IBT is dedicated to fostering education in medicine, engineering, and the sciences beyond the university’s undergraduate and graduate students. Each year, the researchers of IBT have participated in a variety of outreach programs, like the Engineering for Health Academy (EHA), which offers research experiences for local area high school students from Francisco Bravo Medical Magnet School. In these programs, the high school students work closely with university students, post-docs, and faculty to answer fundamental questions of discovery research and/or to develop new technologies to treat medical conditions through applied research. In addition to EHA, the IBT labs have also participated in the Science High School Advanced Research Program (SHSARP), which offers summer research internship opportunities for high school students.
Yazil Aquino and Andrew Valenzuela. Andrew and Yazil are 4th year high school student at Bravo high school who have participated in both the summer SHSARP program and the EHA program in the ’14-’15 academic year. Andrew and Yazil have been investigating how different potentiostat and acoustic deposition parameters affect the physical properties of platinum-iridium coatings for neurostimulating electrodes. They are answering fundamental questions about how these processes may be translated for use in industry.
Andrew and Yazil’s project place third in their division of the Annual Bravo High School science fair, and were invited to the regional science fair competition. At the regional science fair, Andrew and Yazil received a recognition award from AVS for their science fair prize. Yazil will be attending UC San Diego next year with a major in the life sciences. Andrew will be attending a 3-year/2-year bachelors-masters program in Physics and Engineering at Occidental College and Columbia Univeresity, next year.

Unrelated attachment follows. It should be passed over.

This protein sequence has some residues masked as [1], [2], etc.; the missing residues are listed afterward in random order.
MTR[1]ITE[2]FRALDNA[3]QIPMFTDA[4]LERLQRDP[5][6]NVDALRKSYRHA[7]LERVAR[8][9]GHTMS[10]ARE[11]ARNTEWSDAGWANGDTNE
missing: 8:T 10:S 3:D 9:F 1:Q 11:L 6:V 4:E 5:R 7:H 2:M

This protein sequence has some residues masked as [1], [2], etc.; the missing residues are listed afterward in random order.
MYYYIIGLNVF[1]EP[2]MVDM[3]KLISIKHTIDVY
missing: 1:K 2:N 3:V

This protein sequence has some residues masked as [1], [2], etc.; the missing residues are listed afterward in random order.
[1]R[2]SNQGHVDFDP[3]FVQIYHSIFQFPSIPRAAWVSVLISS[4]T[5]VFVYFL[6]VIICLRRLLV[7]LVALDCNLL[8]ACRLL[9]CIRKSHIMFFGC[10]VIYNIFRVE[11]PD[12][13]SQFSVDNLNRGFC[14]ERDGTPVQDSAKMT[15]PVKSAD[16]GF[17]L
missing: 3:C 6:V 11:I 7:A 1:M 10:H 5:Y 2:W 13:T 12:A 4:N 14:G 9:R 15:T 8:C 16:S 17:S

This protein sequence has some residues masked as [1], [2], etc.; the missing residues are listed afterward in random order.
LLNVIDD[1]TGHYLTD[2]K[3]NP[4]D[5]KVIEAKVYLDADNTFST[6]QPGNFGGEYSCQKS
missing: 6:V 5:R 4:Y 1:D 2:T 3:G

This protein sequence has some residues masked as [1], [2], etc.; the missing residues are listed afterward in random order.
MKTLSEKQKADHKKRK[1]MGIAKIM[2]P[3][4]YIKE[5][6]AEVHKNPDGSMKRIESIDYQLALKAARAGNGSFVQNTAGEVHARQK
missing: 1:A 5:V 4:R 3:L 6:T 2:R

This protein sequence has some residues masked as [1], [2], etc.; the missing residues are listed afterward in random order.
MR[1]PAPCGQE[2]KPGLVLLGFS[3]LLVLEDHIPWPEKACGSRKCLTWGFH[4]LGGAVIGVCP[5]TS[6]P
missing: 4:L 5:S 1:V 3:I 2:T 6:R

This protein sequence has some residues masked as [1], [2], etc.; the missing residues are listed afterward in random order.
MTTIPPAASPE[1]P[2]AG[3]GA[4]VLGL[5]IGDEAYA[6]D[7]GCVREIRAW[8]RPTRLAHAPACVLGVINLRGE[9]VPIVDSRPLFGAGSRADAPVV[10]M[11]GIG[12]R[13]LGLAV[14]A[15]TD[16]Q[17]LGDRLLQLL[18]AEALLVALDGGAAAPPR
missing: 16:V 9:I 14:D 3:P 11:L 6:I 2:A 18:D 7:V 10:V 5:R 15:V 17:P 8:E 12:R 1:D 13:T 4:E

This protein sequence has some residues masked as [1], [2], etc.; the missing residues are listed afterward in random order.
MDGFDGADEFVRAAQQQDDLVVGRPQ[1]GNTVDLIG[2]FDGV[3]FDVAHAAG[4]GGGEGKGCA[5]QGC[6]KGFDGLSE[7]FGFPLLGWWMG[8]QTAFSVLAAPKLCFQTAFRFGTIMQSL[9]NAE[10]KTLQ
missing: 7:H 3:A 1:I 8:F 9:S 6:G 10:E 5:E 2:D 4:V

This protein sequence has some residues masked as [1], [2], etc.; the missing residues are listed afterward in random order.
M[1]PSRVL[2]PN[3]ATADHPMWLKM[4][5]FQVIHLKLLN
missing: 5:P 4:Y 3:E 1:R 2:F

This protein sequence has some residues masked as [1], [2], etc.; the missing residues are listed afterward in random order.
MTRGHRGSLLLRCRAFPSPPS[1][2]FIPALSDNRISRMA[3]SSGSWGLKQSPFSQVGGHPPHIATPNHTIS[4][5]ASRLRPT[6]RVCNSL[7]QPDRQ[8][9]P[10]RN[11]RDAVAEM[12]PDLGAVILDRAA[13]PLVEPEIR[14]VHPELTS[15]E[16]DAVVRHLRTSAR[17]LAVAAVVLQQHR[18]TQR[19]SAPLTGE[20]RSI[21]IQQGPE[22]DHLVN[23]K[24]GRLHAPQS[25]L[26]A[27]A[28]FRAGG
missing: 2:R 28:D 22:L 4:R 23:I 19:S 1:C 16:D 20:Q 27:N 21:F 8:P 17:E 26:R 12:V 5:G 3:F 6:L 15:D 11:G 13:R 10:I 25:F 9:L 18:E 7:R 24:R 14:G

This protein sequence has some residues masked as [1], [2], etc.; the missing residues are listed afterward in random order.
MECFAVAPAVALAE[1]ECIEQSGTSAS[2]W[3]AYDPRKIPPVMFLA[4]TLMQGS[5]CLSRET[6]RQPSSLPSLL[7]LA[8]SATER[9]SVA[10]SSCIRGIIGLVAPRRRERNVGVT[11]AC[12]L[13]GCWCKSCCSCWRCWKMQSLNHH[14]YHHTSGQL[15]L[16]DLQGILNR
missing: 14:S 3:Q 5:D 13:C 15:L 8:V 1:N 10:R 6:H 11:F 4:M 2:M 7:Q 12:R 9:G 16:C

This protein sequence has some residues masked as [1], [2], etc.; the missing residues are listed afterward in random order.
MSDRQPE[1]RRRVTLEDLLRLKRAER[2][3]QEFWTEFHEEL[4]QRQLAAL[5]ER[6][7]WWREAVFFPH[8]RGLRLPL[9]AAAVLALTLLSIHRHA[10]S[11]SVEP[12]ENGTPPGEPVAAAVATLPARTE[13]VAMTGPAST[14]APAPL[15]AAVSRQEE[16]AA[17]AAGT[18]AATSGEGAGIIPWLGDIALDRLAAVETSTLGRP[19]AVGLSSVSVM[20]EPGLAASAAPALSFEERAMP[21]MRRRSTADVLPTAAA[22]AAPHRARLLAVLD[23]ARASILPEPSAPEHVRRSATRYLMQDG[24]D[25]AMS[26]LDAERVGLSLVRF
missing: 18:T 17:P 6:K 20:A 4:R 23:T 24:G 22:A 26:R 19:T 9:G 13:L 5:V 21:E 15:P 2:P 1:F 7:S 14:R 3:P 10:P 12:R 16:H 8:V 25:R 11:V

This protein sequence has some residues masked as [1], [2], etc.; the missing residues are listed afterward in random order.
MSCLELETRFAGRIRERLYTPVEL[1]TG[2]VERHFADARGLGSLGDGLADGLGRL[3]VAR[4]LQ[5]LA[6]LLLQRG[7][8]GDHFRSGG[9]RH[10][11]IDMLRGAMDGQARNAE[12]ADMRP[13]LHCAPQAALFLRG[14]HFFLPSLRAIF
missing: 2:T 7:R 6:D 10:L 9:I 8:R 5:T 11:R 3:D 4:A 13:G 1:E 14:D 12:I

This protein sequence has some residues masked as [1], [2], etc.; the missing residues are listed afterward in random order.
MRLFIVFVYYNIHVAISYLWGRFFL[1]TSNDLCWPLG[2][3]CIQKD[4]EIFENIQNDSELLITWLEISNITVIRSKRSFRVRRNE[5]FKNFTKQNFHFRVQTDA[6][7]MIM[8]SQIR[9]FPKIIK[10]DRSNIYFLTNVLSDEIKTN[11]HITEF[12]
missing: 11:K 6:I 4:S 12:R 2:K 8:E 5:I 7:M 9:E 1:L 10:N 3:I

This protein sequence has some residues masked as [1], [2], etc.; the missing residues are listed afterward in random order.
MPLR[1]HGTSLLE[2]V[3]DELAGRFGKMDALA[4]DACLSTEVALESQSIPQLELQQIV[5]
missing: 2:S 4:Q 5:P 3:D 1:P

Stephany Alencaster and Marvin Vestil. Marvin and Stephany are 4th year high school student at Bravo high school who have also participated in both the summer SHSARP program and the EHA program in the ’14-’15 academic year. Marvin and Stephany have investigated the effects of temperature on platinum-iridium electrodeposition to look for optimal conditions for coating depositions for creating improved neurostimulation electrodes to treat conditions like Parkinson’s disease and epilepsy.
Stephany and Marvin’s project placed first in their division of the Annual Bravo High School science fair, and were invited to the regional science fair competition. Next year Stephany will be attending UC Merced and majoring in Biological Sciences in Human Anatomy with a minor in Psychology. Marvin was accepted to the US Air Force Academy and will be majoring in Aerospace Engineering.